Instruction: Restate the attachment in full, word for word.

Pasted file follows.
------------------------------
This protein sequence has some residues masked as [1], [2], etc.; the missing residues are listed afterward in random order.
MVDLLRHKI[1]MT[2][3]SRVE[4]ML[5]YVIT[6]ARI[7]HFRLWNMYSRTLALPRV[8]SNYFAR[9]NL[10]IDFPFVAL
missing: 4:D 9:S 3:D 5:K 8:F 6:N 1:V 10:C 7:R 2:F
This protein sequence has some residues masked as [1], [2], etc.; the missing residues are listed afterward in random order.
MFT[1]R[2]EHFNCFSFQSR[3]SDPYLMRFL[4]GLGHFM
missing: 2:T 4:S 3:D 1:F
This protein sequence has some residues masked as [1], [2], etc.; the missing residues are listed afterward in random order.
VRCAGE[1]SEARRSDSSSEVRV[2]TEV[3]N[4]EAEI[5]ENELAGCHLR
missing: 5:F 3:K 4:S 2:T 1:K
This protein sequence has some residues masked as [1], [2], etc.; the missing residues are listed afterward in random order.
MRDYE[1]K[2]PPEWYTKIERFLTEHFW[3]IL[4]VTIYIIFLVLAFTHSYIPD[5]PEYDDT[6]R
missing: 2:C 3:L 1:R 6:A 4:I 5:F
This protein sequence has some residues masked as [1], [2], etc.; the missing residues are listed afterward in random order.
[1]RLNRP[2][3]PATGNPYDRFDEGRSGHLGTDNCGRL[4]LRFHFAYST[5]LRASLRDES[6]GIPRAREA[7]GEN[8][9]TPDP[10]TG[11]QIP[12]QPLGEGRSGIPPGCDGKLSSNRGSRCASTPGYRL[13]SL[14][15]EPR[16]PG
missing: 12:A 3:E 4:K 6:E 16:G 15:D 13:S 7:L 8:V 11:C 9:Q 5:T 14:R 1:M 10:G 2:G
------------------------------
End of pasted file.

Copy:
This protein sequence has some residues masked as [1], [2], etc.; the missing residues are listed afterward in random order.
MVDLLRHKI[1]MT[2][3]SRVE[4]ML[5]YVIT[6]ARI[7]HFRLWNMYSRTLALPRV[8]SNYFAR[9]NL[10]IDFPFVAL
missing: 4:D 9:S 3:D 5:K 8:F 6:N 1:V 10:C 7:R 2:F
This protein sequence has some residues masked as [1], [2], etc.; the missing residues are listed afterward in random order.
MFT[1]R[2]EHFNCFSFQSR[3]SDPYLMRFL[4]GLGHFM
missing: 2:T 4:S 3:D 1:F
This protein sequence has some residues masked as [1], [2], etc.; the missing residues are listed afterward in random order.
VRCAGE[1]SEARRSDSSSEVRV[2]TEV[3]N[4]EAEI[5]ENELAGCHLR
missing: 5:F 3:K 4:S 2:T 1:K
This protein sequence has some residues masked as [1], [2], etc.; the missing residues are listed afterward in random order.
MRDYE[1]K[2]PPEWYTKIERFLTEHFW[3]IL[4]VTIYIIFLVLAFTHSYIPD[5]PEYDDT[6]R
missing: 2:C 3:L 1:R 6:A 4:I 5:F
This protein sequence has some residues masked as [1], [2], etc.; the missing residues are listed afterward in random order.
[1]RLNRP[2][3]PATGNPYDRFDEGRSGHLGTDNCGRL[4]LRFHFAYST[5]LRASLRDES[6]GIPRAREA[7]GEN[8][9]TPDP[10]TG[11]QIP[12]QPLGEGRSGIPPGCDGKLSSNRGSRCASTPGYRL[13]SL[14][15]EPR[16]PG
missing: 12:A 3:E 4:K 6:E 16:G 15:D 13:S 7:L 8:V 11:C 9:Q 5:T 14:R 1:M 10:G 2:G